Yesterday, I took Caleb to track, and rather than getting out for my run right away, I sat in the car and watch Netflix on my phone. I was feeling lazy, and it was kind of cool outside. I just didn’t FEEL like going running. But track practice is 2 hours long, so after 50 minutes, I said, “Cheryl, if you spend 2 hours staring at your phone and don’t at least try to go running, you are going to hate yourself when practice is over.” So I got out of the car, and started running.
At first it was slow and painful. With every step, I thought, I (pant) am (pant) so (pant) fat (puff). Lifting up each leg seemed like such a trial. I felt clumsy and flabby, and wished it would just rain already so I could quit. But then, I thought, what if I really was overweight? What if I had an extra 50 or 100 pounds to carry around? If I was running with all that extra weight, that would be heroic. THAT would be a challenge. That would be much more interesting and inspiring than wanting to look like a svelte Kenyan on the trails, or my 19 year old self on the beach this year (a lot less vain too).
And somehow imagining that snapped me out of my bad running mood, and I relaxed after that, and started thinking of other things besides how much I’d rather be sitting down watching TV.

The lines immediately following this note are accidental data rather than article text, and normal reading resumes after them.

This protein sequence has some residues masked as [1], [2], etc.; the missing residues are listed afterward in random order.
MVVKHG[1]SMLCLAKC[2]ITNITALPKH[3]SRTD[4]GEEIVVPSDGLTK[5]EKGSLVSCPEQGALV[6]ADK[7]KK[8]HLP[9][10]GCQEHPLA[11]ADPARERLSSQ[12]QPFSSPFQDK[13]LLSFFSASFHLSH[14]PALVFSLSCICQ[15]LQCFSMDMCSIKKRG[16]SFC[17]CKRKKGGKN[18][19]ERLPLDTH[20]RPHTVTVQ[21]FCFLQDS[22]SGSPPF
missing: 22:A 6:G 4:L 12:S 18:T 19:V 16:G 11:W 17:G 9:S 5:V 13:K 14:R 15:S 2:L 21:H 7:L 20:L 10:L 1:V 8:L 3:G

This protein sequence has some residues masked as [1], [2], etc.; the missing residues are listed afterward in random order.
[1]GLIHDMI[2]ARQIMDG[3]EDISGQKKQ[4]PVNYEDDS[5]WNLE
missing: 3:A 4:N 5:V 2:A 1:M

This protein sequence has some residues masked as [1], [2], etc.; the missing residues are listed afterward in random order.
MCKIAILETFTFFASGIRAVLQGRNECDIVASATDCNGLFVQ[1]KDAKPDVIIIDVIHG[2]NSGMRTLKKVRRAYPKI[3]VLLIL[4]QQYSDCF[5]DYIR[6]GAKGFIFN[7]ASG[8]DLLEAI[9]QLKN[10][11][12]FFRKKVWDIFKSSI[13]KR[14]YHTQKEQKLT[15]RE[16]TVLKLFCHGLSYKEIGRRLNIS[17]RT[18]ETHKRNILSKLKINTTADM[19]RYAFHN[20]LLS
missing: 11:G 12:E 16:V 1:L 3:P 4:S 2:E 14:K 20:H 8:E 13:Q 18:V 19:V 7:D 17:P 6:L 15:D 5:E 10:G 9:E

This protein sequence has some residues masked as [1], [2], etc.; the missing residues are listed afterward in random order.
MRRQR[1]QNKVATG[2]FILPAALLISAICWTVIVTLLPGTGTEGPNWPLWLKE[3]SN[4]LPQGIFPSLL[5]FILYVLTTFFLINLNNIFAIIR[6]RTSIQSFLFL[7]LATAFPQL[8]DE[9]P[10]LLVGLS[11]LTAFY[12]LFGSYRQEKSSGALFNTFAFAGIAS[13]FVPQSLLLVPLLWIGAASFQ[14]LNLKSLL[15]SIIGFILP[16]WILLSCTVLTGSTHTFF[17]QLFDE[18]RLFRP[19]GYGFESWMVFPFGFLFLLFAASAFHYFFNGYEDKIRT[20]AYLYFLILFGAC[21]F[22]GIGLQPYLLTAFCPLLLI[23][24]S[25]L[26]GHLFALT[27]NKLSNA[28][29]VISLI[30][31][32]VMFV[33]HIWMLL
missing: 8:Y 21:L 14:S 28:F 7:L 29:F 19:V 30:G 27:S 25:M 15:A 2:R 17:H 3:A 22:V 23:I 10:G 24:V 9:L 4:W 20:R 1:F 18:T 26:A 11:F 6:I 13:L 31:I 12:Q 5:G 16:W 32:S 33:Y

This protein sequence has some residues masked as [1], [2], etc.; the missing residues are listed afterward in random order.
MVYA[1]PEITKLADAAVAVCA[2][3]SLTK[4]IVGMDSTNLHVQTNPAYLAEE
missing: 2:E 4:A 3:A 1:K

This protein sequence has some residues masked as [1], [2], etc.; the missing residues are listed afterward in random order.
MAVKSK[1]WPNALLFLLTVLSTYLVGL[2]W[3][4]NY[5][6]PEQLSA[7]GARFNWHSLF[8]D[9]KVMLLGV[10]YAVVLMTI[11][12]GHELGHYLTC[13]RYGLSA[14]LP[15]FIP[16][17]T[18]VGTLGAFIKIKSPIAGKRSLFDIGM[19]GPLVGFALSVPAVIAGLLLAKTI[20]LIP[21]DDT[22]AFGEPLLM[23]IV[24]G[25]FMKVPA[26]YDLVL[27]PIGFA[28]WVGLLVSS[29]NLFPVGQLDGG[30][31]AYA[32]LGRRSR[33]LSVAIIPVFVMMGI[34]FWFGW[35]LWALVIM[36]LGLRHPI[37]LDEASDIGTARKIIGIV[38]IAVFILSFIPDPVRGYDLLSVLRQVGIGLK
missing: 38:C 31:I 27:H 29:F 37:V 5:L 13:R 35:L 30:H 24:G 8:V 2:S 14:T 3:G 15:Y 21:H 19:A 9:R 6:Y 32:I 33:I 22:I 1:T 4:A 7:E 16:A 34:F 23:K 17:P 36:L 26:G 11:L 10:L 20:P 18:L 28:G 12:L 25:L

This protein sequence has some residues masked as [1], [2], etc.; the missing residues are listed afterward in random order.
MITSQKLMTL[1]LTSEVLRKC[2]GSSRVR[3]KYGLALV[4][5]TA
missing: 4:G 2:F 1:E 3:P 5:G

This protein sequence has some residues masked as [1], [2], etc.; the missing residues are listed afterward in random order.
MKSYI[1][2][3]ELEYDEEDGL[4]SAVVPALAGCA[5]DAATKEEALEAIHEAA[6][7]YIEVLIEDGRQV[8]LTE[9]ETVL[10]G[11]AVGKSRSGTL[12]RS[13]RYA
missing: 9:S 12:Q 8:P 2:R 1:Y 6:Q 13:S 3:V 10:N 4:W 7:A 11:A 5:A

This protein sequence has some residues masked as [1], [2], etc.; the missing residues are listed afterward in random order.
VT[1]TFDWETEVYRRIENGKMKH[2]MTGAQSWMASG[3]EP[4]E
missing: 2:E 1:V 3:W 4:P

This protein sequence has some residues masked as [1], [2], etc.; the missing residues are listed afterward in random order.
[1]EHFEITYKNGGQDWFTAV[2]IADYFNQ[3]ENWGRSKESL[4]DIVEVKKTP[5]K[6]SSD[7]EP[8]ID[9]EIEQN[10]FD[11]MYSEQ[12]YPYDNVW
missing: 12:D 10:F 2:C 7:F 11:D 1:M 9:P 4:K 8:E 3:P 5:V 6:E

I play these games with myself to keep myself going all the time. Sometimes I pretend I’m trying to come back to the WNBA after an injury and my coach is pushing me hard (think Rocky). Sometimes I pretend I’m racing other people on the treadmill and try not to stop or walk before they do. I imagine I’m giving lectures on the benefits of aerobic exercise and running, trying to inspire people strengthen their bodies and minds.
I’ve always hated running. I liked to play basketball for exercise. I would play for hours. Sadly that is no longer a part of my life, so I have set my mind to enjoy running, and usually I’m successful, but sometimes it takes mental games to put me in the right frame of mind. It helps me ennoble the run.
Yesterday I gritted my teeth through the first mile, and then I found my rhythm. I was still slow (as always), but I flowed. It was a perfect running evening: 70 degrees, cool breeze, humid air. It couldn’t have been more lovely. I did a good 4 miles in a cemetery next to the track and on trails like this:
it’s my favorite place to run in the world, and I’m so glad I stuck to it.